It is high time for the US to understand it can’t print its way out of trouble ad infinitum..  

Tuesday, September 21, 2021

The Demise Of Casino Capitalism

Banking, finance and markets exist to make the economy run smoothly. From money transfers and currency exchange, to raising capital for new or existing companies, their role is supportive and secondary. Finance is like a dog’s tail: basically useless except for maintaining balance. And, like I’ve said many times before, in the US the tail is now wagging the dog.

Finance, insurance and real estate (the FIRE tail) accounts for an enormous 22.3% of America’s total GDP, nearly double professional services, the second largest sector.  If we add Government, another sector that acts as an economic facilitator as opposed to being a primary producer, the total rises to an astonishing 35% of GDP. (Keep this in mind, I’ll revert to it at the end).

By stark contrast, Manufacturing which was once America’s proud creator of the currently evaporating middle class, has shrunk to fourth place at a mere 10.8%..

Looking at financial businesses alone, their share of GDP has quadrupled to nearly 9%.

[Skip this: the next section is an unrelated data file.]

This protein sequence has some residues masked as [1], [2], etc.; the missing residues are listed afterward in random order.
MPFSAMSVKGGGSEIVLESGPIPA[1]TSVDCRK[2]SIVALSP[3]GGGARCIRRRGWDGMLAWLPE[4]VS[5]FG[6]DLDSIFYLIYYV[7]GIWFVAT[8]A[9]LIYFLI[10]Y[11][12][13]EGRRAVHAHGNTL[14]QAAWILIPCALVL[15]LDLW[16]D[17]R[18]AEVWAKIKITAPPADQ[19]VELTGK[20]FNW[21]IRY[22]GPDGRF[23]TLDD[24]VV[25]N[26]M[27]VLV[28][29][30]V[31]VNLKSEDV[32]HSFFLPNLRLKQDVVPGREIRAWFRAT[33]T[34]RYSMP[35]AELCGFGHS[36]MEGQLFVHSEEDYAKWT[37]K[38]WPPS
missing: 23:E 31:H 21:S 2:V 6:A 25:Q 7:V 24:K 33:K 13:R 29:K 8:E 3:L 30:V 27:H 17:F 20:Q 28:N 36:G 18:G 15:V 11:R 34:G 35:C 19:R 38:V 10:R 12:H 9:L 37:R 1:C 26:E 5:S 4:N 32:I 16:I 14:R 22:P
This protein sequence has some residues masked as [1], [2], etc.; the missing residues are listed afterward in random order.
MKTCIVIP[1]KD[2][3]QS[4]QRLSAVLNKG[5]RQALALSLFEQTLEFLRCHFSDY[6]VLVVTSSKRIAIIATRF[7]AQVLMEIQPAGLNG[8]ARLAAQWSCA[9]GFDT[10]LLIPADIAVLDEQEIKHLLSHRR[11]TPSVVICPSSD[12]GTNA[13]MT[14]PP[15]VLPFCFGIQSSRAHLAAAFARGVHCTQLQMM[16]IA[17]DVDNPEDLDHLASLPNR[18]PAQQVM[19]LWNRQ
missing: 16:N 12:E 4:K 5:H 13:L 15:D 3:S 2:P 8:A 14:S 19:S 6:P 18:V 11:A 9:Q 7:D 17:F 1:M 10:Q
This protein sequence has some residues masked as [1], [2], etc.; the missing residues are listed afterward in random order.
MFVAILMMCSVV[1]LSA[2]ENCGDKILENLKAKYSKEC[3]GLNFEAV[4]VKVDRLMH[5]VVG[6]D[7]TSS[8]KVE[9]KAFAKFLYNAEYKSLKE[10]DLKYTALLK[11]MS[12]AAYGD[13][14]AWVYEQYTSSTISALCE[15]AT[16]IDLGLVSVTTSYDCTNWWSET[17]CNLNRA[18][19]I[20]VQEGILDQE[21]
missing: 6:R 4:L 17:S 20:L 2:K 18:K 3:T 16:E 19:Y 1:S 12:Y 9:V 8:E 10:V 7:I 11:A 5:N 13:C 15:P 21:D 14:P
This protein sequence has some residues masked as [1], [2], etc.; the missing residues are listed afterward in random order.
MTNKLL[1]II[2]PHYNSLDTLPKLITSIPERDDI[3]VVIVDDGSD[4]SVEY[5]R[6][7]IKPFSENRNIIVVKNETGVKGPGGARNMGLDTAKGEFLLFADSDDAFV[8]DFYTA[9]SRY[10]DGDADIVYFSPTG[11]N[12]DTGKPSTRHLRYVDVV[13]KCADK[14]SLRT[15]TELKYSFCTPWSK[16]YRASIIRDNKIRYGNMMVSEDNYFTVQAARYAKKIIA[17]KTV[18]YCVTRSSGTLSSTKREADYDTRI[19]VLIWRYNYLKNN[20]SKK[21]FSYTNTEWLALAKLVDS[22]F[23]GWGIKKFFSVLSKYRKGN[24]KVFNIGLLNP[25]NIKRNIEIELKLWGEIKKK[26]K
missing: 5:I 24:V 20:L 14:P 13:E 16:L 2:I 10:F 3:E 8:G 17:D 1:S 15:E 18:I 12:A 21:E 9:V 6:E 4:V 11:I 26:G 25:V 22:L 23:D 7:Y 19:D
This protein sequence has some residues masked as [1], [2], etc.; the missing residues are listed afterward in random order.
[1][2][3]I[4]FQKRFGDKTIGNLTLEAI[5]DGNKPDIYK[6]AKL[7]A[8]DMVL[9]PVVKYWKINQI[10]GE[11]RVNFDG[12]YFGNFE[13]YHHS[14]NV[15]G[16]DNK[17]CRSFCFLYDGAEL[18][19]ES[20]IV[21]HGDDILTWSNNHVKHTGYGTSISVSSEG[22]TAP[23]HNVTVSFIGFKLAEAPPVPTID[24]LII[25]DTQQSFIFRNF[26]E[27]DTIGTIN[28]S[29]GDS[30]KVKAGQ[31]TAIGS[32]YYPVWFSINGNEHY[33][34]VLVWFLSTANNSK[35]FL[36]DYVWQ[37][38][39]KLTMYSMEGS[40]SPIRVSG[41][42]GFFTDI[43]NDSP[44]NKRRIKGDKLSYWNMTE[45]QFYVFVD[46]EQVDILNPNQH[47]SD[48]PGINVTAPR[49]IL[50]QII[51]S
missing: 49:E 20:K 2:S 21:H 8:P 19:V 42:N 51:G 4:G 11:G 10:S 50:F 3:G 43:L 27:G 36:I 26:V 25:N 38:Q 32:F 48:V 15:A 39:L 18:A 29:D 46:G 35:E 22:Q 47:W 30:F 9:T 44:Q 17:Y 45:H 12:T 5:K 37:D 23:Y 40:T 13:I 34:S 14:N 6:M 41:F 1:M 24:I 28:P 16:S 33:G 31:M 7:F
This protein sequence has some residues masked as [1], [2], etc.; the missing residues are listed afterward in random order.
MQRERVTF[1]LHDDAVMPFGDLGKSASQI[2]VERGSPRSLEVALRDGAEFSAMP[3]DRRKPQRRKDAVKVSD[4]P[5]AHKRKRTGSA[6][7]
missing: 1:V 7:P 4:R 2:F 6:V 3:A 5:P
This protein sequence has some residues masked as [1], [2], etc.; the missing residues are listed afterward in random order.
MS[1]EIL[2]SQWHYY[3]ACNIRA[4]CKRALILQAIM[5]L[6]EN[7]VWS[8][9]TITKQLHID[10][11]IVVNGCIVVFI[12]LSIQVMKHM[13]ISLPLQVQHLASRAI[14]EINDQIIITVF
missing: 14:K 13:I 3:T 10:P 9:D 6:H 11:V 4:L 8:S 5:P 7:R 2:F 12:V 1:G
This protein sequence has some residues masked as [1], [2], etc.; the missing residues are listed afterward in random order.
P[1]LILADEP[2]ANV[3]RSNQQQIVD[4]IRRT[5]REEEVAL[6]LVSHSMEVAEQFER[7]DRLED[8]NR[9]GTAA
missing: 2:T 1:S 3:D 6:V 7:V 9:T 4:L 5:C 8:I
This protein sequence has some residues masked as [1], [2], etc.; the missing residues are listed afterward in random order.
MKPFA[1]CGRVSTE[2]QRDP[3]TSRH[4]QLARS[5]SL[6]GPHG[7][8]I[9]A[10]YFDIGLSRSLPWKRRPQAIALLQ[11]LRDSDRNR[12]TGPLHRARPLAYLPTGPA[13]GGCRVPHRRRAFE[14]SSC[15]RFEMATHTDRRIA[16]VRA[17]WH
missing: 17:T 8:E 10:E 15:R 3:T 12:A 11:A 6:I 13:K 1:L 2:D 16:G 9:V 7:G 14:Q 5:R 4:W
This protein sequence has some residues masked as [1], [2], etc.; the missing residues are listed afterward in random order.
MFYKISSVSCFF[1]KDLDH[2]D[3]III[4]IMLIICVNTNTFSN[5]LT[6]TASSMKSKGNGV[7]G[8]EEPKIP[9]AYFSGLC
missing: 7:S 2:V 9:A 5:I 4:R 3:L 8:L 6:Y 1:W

The “financialization” of the economy may produce enormous and quick rewards for those select few who can take advantage of it, but it does absolutely nothing for all the rest. I mean, hedge fund managers are making $1+ billion per year, but employees at the companies whose stocks he/she is trading often need food stamps to survive (keep this in mind, too).

Like all bubbles, the finance economy has gone to extremes. While you may dismiss some crazy instances like GameStop, DogeCoin and “art” NFTs as one of a kind aberrations, you can’t ignore what is happening to the overall stock market.  Its total capitalization now stands at an all time high 200% of GDP, well above the 140% reached during the dotcom mania (1999-2000) and double the level of 2007, right before the Debt Bubble burst.

Is this casino capitalism economy sustainable? Of course not, the tail can’t keep wagging the US dog, particularly when there are other much less waggy dogs out there nipping at its heels (eg China, as Biden himself put it, “is having our lunch”).